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The global economy: How to stop a currency war

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Keep calm, don’t expect quick fixes and above all don’t unleash a trade fight with China.

IN RECENT weeks the world economy has been on a war footing, at least rhetorically. Ever since Brazil’s finance minister, Guido Mantega, declared on September 27th that an “international currency war” had broken out, the global economic debate has been recast in battlefield terms, not just by excitable headline-writers, but by officials themselves. Gone is the fuzzy rhetoric about co-operation to boost global growth. A more combative tone has taken hold (see article). Countries blame each other for distorting global demand, with weapons that range from quantitative easing (printing money to buy bonds) to currency intervention and capital controls.

Behind all the smoke and fury, there are in fact three battles. The biggest one is over China’s unwillingness to allow the yuan to rise more quickly. American and European officials have sounded tougher about the “damaging dynamic” caused by China’s undervalued currency. Last month the House of Representatives passed a law allowing firms to seek tariff protection against countries with undervalued currencies, with a huge bipartisan majority. China’s “unfair” trade practices have become a hot topic in the mid-term elections.

A second flashpoint is the rich world’s monetary policy, particularly the prospect that central banks may soon restart printing money to buy government bonds. The dollar has fallen as financial markets expect the Federal Reserve to act fastest and most boldly. The euro has soared as officials at the European Central Bank show least enthusiasm for such a shift. In China’s eyes (and, sotto voce, those of many other emerging-market governments), quantitative easing creates a gross distortion in the world economy as investors rush elsewhere, especially into emerging economies, in search of higher yields.

A third area of contention comes from how the developing countries respond to these capital flows. Rather than let their exchange rates soar, many governments have intervened to buy foreign currency, or imposed taxes on foreign capital inflows. Brazil recently doubled a tax on foreign purchases of its domestic debt. This week Thailand announced a new 15% withholding tax for foreign investors in its bonds.

Jaw-jaw, please

For now, these skirmishes fall far short of a real currency war. Many of the “weapons” look less menacing on closer inspection. The capital-inflow controls are modest. In the rich world only Japan has recently resorted to currency intervention, and so far only once. Nor is there much risk of an imminent descent into trade retaliation. Even in America, tariffs against China are still, with luck, a long way off—both because the currency bill is milder than it sounds and because it has yet to be passed by the Senate or signed by Barack Obama.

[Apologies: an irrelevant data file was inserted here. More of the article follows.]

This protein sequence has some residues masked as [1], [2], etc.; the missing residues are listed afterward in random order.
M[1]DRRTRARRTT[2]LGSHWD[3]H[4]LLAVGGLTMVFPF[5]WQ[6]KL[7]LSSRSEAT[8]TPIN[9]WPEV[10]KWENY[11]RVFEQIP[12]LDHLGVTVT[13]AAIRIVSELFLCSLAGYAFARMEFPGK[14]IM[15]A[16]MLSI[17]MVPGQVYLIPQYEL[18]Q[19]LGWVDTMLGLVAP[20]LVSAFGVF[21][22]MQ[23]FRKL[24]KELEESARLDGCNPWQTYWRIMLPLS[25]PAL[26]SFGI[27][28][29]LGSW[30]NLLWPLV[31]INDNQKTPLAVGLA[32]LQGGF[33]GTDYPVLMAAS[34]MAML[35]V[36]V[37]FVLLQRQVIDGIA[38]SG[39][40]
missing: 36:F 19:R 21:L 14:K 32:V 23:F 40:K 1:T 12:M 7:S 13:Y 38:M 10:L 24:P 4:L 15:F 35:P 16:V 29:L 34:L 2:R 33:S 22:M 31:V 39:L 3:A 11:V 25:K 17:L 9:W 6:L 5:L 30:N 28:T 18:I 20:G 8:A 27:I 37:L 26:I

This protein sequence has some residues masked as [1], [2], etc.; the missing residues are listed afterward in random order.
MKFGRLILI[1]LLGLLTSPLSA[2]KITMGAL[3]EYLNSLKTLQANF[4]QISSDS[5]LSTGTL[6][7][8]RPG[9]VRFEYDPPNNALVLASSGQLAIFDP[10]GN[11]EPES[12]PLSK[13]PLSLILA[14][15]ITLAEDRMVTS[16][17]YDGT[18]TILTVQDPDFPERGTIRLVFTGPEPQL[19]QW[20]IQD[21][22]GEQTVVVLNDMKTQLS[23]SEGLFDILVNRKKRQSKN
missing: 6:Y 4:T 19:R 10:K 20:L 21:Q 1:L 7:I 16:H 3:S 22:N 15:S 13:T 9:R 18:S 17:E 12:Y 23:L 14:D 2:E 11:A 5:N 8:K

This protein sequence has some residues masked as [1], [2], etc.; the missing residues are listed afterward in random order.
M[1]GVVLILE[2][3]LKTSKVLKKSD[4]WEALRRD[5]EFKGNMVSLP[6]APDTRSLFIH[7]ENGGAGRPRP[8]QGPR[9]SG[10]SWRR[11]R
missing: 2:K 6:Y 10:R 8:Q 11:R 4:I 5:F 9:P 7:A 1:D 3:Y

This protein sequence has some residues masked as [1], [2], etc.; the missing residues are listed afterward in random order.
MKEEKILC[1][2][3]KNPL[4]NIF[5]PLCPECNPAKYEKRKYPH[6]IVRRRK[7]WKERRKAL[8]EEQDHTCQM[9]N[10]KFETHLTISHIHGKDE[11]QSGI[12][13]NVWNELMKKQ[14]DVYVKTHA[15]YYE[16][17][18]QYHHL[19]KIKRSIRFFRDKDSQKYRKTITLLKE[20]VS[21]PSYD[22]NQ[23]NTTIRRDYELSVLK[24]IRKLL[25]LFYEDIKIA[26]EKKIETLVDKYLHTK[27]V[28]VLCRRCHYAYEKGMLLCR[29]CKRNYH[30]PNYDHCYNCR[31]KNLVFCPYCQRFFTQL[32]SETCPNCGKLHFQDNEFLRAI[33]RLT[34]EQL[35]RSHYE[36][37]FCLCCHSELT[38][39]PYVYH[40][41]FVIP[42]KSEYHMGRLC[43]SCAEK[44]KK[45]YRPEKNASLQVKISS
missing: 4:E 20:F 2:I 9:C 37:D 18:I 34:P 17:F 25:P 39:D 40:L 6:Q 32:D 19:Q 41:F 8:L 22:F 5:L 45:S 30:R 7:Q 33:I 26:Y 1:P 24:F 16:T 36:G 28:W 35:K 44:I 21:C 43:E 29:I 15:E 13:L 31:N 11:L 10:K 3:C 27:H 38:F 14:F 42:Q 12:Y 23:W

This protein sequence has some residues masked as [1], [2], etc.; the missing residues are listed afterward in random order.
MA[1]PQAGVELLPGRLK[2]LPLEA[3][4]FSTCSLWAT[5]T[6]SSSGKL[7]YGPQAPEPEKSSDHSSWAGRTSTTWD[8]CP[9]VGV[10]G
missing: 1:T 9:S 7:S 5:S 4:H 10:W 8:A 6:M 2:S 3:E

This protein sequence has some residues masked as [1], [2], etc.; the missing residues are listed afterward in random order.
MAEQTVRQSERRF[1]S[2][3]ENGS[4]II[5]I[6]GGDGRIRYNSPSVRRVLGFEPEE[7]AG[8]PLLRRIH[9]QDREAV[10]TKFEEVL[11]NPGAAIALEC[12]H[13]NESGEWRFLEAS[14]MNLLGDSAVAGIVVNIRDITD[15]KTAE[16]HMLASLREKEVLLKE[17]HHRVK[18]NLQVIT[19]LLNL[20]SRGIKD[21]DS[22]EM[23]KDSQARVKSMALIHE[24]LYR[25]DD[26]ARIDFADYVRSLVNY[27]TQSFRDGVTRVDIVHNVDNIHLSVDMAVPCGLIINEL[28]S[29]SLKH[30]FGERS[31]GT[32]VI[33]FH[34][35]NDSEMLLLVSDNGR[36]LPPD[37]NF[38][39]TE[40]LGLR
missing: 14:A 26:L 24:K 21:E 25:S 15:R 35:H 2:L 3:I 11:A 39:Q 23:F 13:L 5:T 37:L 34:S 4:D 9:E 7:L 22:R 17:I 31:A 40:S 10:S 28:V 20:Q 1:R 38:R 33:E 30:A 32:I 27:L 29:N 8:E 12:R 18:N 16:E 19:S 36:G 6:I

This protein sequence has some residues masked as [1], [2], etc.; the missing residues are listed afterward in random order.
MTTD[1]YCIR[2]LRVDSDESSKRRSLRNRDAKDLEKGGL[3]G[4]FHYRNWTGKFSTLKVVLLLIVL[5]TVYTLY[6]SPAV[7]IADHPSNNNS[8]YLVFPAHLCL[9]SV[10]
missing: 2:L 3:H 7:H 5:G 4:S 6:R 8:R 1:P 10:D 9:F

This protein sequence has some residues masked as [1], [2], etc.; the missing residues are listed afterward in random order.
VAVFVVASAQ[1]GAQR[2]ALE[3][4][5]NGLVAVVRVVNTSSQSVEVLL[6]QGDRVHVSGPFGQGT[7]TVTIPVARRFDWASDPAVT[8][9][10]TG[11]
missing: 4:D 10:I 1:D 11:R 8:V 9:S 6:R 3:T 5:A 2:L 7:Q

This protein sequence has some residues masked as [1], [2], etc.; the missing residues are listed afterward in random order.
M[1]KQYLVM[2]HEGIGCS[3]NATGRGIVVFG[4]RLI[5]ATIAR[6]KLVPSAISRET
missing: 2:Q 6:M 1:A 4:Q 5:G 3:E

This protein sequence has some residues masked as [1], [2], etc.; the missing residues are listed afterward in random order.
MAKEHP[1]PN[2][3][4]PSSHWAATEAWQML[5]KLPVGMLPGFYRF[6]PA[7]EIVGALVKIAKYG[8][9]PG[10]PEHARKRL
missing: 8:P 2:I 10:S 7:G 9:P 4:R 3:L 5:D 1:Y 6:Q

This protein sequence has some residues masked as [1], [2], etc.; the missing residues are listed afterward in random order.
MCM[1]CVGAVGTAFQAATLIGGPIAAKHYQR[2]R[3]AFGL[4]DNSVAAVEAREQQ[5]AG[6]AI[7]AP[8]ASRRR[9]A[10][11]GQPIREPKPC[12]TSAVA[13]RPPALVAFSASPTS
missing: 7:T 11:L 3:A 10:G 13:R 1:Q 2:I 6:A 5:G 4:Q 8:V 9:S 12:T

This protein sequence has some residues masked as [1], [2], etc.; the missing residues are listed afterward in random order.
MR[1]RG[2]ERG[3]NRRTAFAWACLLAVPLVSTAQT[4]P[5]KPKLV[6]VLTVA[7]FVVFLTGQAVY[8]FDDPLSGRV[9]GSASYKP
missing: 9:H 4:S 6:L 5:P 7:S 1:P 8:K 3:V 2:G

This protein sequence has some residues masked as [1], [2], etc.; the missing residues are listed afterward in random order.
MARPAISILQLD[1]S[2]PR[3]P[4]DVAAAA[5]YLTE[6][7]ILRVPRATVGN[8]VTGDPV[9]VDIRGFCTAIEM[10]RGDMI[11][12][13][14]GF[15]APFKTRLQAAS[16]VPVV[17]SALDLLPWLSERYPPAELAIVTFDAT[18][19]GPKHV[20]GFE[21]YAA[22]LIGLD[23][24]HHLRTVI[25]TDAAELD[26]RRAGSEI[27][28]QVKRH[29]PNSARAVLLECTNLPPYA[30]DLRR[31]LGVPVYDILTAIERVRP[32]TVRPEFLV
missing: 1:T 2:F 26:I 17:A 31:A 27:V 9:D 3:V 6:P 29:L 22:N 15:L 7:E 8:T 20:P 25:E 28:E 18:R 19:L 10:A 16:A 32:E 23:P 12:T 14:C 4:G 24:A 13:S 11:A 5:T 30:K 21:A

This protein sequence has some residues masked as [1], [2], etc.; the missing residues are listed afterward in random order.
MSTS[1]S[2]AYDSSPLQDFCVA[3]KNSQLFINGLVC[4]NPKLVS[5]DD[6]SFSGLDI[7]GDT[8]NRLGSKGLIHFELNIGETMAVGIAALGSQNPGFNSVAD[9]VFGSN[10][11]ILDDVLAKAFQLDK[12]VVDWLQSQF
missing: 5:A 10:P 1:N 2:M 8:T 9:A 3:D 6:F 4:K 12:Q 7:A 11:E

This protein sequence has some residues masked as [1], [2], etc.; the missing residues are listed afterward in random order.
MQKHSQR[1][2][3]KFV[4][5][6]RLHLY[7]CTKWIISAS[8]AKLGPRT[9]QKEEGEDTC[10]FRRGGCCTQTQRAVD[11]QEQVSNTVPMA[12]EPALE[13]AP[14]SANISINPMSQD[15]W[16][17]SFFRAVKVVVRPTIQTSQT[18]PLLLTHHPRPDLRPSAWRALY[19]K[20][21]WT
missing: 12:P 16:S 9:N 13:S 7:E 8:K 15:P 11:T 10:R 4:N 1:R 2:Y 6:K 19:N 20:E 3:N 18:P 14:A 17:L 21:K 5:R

Still, there is no room for complacency. Today’s phoney war could quickly turn into a real dogfight. The conditions driving the divergence of economic policies—in particular, sluggish growth in the rich world—are likely to last for years. As fiscal austerity kicks in, the appeal of using a cheaper currency as a source of demand will increase, and the pressure on politicians to treat China as a scapegoat will rise. And if the flood of foreign capital intensifies, developing countries may be forced to choose between losing competitiveness, truly draconian capital controls or allowing their economies to overheat.

What needs to happen is fairly clear. Global demand needs rebalancing, away from indebted rich economies and towards more spending in the emerging world. Structural reforms to boost spending in those surplus economies will help, but their real exchange rates also need to appreciate. And, yes, the Chinese yuan is too low (see article). That is hurting not just the West but also other emerging countries (especially those with floating exchange rates) and indeed China itself, which needs to get more of its growth from domestic consumption.

It is also clear that this will not be a painless process. China is right to worry about instability if workers in exporting companies lose their jobs. And even reasonable choices—such as the rich world’s mix of fiscal austerity and loose monetary policy—will have an uncomfortable impact on small, open emerging economies, in the form of unwelcome capital inflows. This flood of capital will be less devastating to them than the harm they would suffer if the West descended into deflation and stagnation, but it can still cause problems. Read more in The Economist


Written by Theophyle

October 16, 2010 at 4:43 pm

3 Responses

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  1. The global economy: How to stop a currency war « Politeía Digest…

    I found your entry interesting do I’ve added a Trackback to it on my weblog :)…

    World Wide News Flash

    October 16, 2010 at 8:09 pm

  2. The global economy: How to stop a currency war « Politeía Digest…

    Here at World Spinner we are debating the same thing……

    World Spinner

    October 17, 2010 at 11:49 am

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